January 16, 2018
Friday, April 21, 2017

All eyes on the Lions in NZ

By Frankie Deges / Rugby column

Despite allegiances, the world of rugby will be glued during the whole month of June and the first two weekends of July to events in New Zealand where the British & Irish Lions go on a 10-match tour with the hope of repeating what they’ve only managed once: beat the All Blacks in a test series.

It hasn’t happened since 1971 with a Lions side that had some of the best-ever amateur players, the likes of Willie John McBride, Mervyn Davies, Gareth Edwards, Barry John, Mike Gibson, Gerald Davies, JPR Williams, all household names in a world with no colour TV.

In fact, despite playing test-series since 1888, they are one of the test teams with the worst losing ratio (series won are ‘71 to NZ, ‘74 and ‘97 to South Africa, 1989 and 2013 in Australia). Despite this, they generate one of the biggest businesses in world sport.

The Lions are as much a brand as an aspirational team. The brand took off after the game went professional and the world borders becoming more accessible due to travel. South Africa in 1997 had a huge British support and from there on, fans have multiplied every four years when they go on tour, on a rotation basis to either of the three above-mentioned countries.

Argentina was visited in the early 1900s the first time to celebrate 100 years of the May Revolution, the second in 1927 and the third in 1936. Historians often debate how official these tours were. They were.

Prior to the last tour of New Zealand, twelve years ago, a warm-up game was organized in Cardiff against a Puma team that had so many players missing due to club commitments (those were the days) and injuries, that it was an experimental side. That the game went into the 92nd minute until Jonny Wilkinson managed a penalty to draw it 25-all was hard to understand. The Lions were trampled in NZ, losing the series 3-0.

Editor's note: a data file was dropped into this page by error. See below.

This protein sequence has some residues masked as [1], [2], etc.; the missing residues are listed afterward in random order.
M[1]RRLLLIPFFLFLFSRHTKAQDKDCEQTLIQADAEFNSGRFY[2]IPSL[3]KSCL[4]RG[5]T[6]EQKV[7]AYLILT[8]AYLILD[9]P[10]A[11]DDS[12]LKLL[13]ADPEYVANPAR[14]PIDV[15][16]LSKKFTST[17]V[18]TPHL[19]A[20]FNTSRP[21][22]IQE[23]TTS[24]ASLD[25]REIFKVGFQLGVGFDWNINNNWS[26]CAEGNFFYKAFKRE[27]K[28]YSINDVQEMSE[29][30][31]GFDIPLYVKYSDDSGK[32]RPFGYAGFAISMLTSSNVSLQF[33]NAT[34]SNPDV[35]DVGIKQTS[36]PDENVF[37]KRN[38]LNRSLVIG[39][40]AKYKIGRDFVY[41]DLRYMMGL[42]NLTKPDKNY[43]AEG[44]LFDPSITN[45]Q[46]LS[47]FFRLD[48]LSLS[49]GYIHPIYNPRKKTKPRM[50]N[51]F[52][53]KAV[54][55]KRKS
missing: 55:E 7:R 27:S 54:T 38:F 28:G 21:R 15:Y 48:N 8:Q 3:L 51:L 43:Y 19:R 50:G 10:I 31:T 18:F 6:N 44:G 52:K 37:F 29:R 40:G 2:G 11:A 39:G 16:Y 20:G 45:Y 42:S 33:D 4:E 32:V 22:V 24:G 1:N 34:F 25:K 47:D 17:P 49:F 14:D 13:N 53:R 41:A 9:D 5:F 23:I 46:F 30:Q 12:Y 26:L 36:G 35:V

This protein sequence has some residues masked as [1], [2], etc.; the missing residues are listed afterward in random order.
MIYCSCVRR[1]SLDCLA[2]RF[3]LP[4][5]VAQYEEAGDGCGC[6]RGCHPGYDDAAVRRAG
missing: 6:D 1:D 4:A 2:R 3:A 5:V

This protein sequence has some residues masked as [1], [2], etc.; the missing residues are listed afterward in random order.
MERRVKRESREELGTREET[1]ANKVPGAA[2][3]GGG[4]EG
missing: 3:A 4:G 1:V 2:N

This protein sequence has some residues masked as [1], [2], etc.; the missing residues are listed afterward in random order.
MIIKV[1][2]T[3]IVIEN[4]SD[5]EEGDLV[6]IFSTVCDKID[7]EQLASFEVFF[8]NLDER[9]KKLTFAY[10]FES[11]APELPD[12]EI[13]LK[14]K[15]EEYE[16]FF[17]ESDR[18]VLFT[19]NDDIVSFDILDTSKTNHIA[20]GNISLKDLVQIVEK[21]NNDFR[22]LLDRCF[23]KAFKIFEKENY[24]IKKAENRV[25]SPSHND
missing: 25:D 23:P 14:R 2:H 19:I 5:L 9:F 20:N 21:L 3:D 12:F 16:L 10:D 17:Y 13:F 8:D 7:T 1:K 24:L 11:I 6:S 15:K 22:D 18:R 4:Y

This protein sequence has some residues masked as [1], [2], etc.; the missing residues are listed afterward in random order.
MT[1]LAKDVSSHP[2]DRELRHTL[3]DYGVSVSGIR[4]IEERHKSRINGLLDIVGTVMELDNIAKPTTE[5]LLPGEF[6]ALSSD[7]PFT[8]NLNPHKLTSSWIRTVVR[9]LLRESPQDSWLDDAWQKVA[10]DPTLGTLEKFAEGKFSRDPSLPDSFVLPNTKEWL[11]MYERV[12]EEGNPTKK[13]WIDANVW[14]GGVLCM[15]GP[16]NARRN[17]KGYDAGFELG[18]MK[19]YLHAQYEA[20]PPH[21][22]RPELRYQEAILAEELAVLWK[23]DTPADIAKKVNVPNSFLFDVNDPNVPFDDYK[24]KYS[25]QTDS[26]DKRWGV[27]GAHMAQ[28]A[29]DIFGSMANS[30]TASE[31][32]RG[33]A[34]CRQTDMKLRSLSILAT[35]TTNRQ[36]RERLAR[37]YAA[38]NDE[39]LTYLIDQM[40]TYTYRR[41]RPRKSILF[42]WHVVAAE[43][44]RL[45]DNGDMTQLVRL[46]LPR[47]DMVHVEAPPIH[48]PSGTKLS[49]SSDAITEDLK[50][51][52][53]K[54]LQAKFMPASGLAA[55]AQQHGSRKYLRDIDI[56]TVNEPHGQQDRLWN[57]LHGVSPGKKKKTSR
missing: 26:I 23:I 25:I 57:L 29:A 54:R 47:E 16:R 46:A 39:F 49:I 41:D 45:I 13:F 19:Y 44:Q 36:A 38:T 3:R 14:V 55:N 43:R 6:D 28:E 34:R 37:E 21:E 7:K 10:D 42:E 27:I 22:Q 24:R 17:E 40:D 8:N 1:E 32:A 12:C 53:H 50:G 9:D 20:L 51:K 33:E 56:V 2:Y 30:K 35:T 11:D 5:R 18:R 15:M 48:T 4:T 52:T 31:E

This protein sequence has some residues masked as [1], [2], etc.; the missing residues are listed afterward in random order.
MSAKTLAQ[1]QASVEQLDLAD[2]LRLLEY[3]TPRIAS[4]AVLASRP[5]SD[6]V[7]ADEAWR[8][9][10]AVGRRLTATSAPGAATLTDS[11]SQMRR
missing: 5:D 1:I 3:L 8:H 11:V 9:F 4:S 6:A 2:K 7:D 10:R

The 2017 squad was announced with fanfare in London on Wednesday and by all accounts it is a very strong squad, capable of competing against the best. Will they be able to beat the All Blacks at least twice in three tests to claim the series? I have serious doubts.

To make things harder for themselves, their tour schedule will see them start against a NZ Barbarians side and they will then play the five Super Rugby franchises and the Maori All Blacks as well as the three tests.

This is certainly survival of the fittest and it remains to be seen if after a long season, Lions players can raise their game even higher to achieve what would be the ultimate: win a series in New Zealand.

Being selected to represent the best of the British Isles and Ireland is the pinnacle of each player’s career and that alone should be sufficient motivation, but when you are fighting against teams from the best rugby nation in the world twice a week, in weather that might not be the best, and with the pressure of almost 60,000 fans that are said to be travelling, it is certainly a big ask. It will be, undoubtedly, a tour to remember.

For us outsiders, it will be a grandiose opportunity to enjoy rugby at the highest level. As they say: a Lions tour is only to Rugby World Cup a second.



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Edition No. 5055 - This publication is a property of NEFIR S.A. -RNPI Nº 5343955 - Issn 1852 - 9224 - Te. 4349-1500 - San Juan 141 , (C1063ACY) CABA - Director Perdiodístico: Ricardo Daloia